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Book Chapter

1. Introduction

Published:
January 01, 2006

Abstract

Clay, noun. Old English Claég. A stiff viscous earth. (Blackies Compact Etymological Dictionary. Blackie & Son, London and Glasgow. 1946. War Economy Standard)

Clay: The original Indo-European word was ‘gloi-’, ‘gli-’ from which came ‘glue’ and ‘gluten’. In Germanic this became ‘klai’, and the Old English ‘claeg’ became Modern English ‘clay’. From the same source came ‘clammy’ and the northern England dialect ‘claggy’ all of which describe a similar sticky consistency. (Oxford English Dictionary and Ayto’s Dictionary of Word Origins, Bloomsbury, 1999)

Clay: from Old Greek γλi;α, γλοi;α “glue”, γλi;υή “slime, mucus”, γλοi;ός “anything sticky” from I.-E. base *glei-, *gli- ‘to glue, paste stick together (Klein E. A comprehensive etymological dictionary of the English language. Elsevier, Amsterdam, 1967; Skeat W. An etymological dictionary of the English language. Oxford University Press, 1961; Mann S.E. An Indo-European comparative dictionary, Buske Verlag, Hamburg, 1987)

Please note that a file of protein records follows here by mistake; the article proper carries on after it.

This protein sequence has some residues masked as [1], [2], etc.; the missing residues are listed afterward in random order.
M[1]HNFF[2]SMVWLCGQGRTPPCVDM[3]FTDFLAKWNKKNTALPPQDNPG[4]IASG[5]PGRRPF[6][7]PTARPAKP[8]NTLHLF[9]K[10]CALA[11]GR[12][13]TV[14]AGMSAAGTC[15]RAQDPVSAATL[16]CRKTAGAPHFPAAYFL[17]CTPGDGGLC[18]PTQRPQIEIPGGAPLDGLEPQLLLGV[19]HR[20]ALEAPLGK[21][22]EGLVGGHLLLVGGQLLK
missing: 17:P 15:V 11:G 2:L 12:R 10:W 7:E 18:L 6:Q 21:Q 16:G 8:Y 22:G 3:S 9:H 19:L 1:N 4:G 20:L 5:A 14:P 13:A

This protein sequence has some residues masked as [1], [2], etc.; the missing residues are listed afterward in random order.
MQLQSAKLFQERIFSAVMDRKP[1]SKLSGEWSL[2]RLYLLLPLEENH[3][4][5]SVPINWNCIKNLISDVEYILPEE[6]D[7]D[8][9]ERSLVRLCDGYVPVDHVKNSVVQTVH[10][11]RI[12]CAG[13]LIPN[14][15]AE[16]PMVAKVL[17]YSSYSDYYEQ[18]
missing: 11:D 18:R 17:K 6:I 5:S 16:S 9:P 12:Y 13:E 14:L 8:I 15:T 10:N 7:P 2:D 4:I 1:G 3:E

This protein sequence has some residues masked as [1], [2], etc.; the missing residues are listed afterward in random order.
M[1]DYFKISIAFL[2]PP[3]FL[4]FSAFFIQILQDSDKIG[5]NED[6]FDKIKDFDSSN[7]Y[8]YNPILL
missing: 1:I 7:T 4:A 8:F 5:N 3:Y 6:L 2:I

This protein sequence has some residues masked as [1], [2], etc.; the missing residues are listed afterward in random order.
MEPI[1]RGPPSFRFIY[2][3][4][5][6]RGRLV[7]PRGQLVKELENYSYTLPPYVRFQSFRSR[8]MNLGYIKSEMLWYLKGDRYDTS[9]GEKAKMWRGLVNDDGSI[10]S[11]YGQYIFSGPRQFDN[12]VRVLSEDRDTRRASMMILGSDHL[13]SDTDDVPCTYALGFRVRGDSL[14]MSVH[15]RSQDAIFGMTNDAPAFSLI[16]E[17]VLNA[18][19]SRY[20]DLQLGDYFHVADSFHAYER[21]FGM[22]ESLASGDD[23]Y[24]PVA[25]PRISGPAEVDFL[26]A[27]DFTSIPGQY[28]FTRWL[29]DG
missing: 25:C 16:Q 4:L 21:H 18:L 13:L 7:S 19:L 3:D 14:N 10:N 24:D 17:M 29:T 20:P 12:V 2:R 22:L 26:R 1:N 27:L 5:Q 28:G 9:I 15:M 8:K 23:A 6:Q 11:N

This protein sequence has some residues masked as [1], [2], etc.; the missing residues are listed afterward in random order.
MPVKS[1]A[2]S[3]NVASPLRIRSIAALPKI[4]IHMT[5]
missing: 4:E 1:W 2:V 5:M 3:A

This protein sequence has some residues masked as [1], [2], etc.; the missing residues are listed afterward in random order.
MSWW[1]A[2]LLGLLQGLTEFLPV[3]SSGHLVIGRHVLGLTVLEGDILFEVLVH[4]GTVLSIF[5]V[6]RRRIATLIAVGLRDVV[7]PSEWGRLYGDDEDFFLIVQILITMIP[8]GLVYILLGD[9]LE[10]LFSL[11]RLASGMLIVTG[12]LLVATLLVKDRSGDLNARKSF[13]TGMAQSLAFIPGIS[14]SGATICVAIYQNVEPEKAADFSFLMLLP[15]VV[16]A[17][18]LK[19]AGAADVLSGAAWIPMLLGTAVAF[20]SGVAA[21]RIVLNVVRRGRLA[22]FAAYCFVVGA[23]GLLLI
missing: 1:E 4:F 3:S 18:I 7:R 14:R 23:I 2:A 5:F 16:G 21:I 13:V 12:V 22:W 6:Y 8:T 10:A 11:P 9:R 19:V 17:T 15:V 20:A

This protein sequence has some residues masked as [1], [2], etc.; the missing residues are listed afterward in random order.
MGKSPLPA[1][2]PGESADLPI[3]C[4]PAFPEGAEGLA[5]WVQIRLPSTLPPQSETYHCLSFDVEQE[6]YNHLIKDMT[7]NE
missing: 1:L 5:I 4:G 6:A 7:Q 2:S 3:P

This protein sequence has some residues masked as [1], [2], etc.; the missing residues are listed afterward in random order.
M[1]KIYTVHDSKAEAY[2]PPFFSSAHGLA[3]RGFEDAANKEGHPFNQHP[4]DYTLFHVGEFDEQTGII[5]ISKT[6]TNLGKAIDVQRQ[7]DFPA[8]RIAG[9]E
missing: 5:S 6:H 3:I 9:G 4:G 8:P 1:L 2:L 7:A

1.1. Clay

Definitions of clay are given in Section 1.2. The uses of clay are ubiquitous and diverse. On a world scale, clay is of major economic significance, touching virtually every aspect of our everyday lives, from medicines to cosmetics and from paper to cups and saucers. It is very difficult to over-estimate its use and importance. The treatment of clay in this book is therefore wide ranging to reflect this situation.

The occurrence of clay is also ubiquitous and diverse (see Text Box below) and, with its various mineral species, properties and behavioural characteristics, the industrial applications of clay are thus manifold and complex. As well as their traditional major uses for brickmaking, pottery and porcelain manufacture, refractories and the fulling of cloth, clays are now used for refining edible oils, fats and hydrocarbon oils, in oil well drilling and synthetic moulding sands, in the manufacture of emulsified products in paper and, as noted in Chapters 13, 14 and 15, many hundreds of other uses, including medicine, cosmetics and, on a larger scale, as fillers, as well as many uses in geotechnical engineering e.g. for grouts, membranes etc.

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Contents

Geological Society, London, Engineering Geology Special Publications

Clay Materials Used in Construction

G. M. Reeves
G. M. Reeves
UHI Millennium Institute, Thurso, UK
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I. Sims
I. Sims
STATS Limited, St Albans, UK
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J. C. Cripps
J. C. Cripps
University of Sheffield, UK
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Geological Society of London
Volume
21
ISBN electronic:
9781862393837
Publication date:
January 01, 2006

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